Polygonum multiflorum (pm) extract has been used as an anti-ageing herb in countries of East Asia. 2,3,5,4′-Tetrahydroxystilbene-2-O-β-D-glucoside (THSG) is the main component of Polygonum multiflorum, its structure is similar to resveratrol. Many clinical studies have shown that Polygonum extract reduces progression of hypercholesterolaemia Algohary et al., 2016 , cardiac disease, neurosis and diseases commonly related to ageing Lee et al., 2014 . Polygonum extract has been reported to have various beneficial effects including antioxidant activity, anti-inflammatory and lipid metabolism regulation Li et al., 2005 . Another study revealed that Polygonum has neuroprotective effects against focal ischaemia, monoamine oxidase inhibitor, and improve learning and memory Ling and Xu . Genus of Artemisia (Asteraceae, Anthemideae, Artmisiianae) include about five hundreds of numerous species, spread all over world (geographical areas), and draw more attention due to high economic importance, especially medicinal properties Ben-Nasr et al., 2013 . The major bioactive composites of Artemisia judaica (AJ) essential oils (artemisyl-oil, apiperitone-oil, piperitone and trans-ethyl cinnamate), saponins, terpenes, tannins, and flavonoids (apigenin, cirsimaritin, flavonoid glycosides) which exhibit antioxidant, anti-inflammation and antihyperlipidaemic activities El-Massry et al., 2002 . Artemisia judaica (AJ) is a permanent plant which spreads widely in the Sinai deserts of Egypt. Reasonably these plants were utilised for decades as, anti-venom, anti-anthelminthic, antidepressant, antiseptic, diuretic, antispasmodic, hypoglycaemic, anti-cancer, antihypolipidaemic, etc. Ben-Nasr et al., 2013 . The aim of this study is to compare the possible neuroprotective effects of different herbal cocktail and select the best mixture in HHcy-induced rats’ brain cerebrovascular dysfunction.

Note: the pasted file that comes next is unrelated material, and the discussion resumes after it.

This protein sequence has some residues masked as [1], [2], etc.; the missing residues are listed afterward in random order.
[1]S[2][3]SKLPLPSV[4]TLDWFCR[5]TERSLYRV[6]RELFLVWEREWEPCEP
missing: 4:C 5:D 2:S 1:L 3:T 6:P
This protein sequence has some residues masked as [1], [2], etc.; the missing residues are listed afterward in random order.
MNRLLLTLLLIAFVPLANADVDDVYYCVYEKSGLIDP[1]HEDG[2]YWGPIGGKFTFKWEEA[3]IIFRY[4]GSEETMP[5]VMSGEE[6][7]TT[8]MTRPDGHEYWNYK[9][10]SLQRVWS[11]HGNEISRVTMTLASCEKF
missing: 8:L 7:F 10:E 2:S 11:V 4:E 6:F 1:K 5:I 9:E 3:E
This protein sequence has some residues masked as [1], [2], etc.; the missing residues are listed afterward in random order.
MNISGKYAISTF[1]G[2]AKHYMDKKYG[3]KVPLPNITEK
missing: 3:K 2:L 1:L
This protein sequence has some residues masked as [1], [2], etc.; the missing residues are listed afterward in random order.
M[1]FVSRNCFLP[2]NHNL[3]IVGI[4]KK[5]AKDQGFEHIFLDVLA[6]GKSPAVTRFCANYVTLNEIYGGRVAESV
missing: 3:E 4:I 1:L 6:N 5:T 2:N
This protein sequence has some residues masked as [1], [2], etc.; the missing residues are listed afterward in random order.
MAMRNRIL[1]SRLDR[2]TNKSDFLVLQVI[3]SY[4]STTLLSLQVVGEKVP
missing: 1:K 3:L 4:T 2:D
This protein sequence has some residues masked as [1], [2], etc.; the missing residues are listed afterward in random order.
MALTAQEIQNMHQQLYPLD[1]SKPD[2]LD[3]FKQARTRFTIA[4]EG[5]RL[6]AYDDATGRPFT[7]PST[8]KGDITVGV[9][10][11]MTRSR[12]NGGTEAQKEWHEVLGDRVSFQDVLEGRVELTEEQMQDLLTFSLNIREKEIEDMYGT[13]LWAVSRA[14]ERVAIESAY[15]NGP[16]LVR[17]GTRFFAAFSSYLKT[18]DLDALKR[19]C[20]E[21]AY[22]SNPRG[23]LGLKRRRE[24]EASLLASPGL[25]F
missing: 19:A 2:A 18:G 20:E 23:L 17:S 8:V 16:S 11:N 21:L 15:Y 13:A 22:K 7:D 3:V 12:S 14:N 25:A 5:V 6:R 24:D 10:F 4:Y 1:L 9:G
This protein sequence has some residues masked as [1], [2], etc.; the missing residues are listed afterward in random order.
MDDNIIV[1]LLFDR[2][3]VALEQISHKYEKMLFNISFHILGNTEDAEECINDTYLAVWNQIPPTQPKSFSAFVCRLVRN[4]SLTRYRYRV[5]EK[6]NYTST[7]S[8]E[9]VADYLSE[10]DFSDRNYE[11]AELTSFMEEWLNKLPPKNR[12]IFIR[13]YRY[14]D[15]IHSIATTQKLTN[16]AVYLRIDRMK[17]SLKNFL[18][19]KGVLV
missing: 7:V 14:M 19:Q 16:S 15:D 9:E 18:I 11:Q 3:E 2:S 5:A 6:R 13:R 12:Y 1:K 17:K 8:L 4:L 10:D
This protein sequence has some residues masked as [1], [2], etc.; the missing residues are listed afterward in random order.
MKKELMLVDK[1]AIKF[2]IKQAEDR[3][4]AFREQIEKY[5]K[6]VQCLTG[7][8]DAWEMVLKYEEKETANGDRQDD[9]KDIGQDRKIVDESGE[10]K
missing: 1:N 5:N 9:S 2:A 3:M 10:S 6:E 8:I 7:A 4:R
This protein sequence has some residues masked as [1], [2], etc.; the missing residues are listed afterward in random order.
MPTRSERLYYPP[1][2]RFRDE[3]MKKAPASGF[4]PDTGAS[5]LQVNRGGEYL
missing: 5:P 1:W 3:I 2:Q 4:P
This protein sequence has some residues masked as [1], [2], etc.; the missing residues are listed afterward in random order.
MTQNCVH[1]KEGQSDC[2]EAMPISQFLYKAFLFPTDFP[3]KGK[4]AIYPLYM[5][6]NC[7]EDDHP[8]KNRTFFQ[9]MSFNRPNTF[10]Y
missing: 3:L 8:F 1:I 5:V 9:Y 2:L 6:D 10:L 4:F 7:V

Methods

Experiments were performed in weanling Wistar rats, aged 21 days and weighing 40-50 g. They were housed in cages (6/cage) under controlled conditions. Animals were supplied from animal house of National Organization for Drug Control and Research (NODCAR). The animals were fed ad libitum and allowed to adjust to the new environment for two weeks before starting the experiment. The animals were housed at 22 ± 2°C light/dark cycles. Animal use and care for experimental procedure were approved by the Institutional Animal Care and Use Committee (IACUC) of NODCAR.

Extract preparation

Approximately 150 g of Artemisia Judaica leaf were extracted twice with 70% ethanol using a 2 h. reflux extraction, and the extract was concentrated underreduced pressure. The concentrate was filtered, lyophilised, and subsequently stored at 4°C. The yield of the dried extract from starting crude materials was 16.22% (w/w).